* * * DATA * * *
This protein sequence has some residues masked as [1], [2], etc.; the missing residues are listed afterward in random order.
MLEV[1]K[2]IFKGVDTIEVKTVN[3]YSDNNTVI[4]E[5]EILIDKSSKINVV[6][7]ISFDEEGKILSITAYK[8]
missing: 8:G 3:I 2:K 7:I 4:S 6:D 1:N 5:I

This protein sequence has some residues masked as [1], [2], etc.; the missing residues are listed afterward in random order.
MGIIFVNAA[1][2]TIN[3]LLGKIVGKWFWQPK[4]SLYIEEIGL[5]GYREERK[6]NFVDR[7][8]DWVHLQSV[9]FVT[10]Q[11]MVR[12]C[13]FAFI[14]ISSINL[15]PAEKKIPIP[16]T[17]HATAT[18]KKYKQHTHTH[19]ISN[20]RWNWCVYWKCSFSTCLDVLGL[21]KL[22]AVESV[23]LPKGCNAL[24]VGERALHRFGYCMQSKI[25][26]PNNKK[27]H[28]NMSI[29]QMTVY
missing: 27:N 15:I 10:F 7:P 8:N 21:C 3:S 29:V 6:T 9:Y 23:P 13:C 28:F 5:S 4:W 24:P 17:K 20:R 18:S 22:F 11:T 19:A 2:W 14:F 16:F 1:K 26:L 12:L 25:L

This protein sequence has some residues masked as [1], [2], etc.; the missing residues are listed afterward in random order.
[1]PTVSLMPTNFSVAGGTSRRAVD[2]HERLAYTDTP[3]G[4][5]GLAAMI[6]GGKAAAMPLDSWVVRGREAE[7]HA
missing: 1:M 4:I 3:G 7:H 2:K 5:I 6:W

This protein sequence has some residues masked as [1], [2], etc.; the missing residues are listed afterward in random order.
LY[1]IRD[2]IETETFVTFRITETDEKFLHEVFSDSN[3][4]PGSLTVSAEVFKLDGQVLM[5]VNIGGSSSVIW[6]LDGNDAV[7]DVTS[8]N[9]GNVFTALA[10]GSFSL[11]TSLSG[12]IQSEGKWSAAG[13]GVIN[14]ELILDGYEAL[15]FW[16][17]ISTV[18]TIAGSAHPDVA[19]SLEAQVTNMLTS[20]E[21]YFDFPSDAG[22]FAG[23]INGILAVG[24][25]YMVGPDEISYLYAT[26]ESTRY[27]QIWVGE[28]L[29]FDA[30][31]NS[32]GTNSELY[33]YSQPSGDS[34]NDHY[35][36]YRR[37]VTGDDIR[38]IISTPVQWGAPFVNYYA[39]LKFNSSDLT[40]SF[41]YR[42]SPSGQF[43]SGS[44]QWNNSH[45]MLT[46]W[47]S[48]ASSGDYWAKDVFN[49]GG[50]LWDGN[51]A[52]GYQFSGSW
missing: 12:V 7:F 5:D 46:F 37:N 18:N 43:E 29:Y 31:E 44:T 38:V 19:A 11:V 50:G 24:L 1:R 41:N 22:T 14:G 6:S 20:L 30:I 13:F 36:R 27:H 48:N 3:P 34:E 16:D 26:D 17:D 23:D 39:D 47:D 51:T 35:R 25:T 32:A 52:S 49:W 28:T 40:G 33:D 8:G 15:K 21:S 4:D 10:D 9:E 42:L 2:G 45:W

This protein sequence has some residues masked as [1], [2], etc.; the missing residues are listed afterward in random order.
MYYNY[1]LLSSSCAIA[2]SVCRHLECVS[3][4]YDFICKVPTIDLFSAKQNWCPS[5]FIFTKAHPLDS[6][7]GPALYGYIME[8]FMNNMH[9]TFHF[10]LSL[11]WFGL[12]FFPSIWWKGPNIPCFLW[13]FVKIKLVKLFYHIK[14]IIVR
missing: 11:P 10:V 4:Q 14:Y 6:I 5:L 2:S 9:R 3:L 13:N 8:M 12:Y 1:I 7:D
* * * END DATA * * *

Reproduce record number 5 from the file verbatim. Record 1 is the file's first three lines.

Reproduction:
This protein sequence has some residues masked as [1], [2], etc.; the missing residues are listed afterward in random order.
MYYNY[1]LLSSSCAIA[2]SVCRHLECVS[3][4]YDFICKVPTIDLFSAKQNWCPS[5]FIFTKAHPLDS[6][7]GPALYGYIME[8]FMNNMH[9]TFHF[10]LSL[11]WFGL[12]FFPSIWWKGPNIPCFLW[13]FVKIKLVKLFYHIK[14]IIVR
missing: 11:P 10:V 4:Q 14:Y 6:I 5:L 2:S 9:R 3:L 13:N 8:M 12:Y 1:I 7:D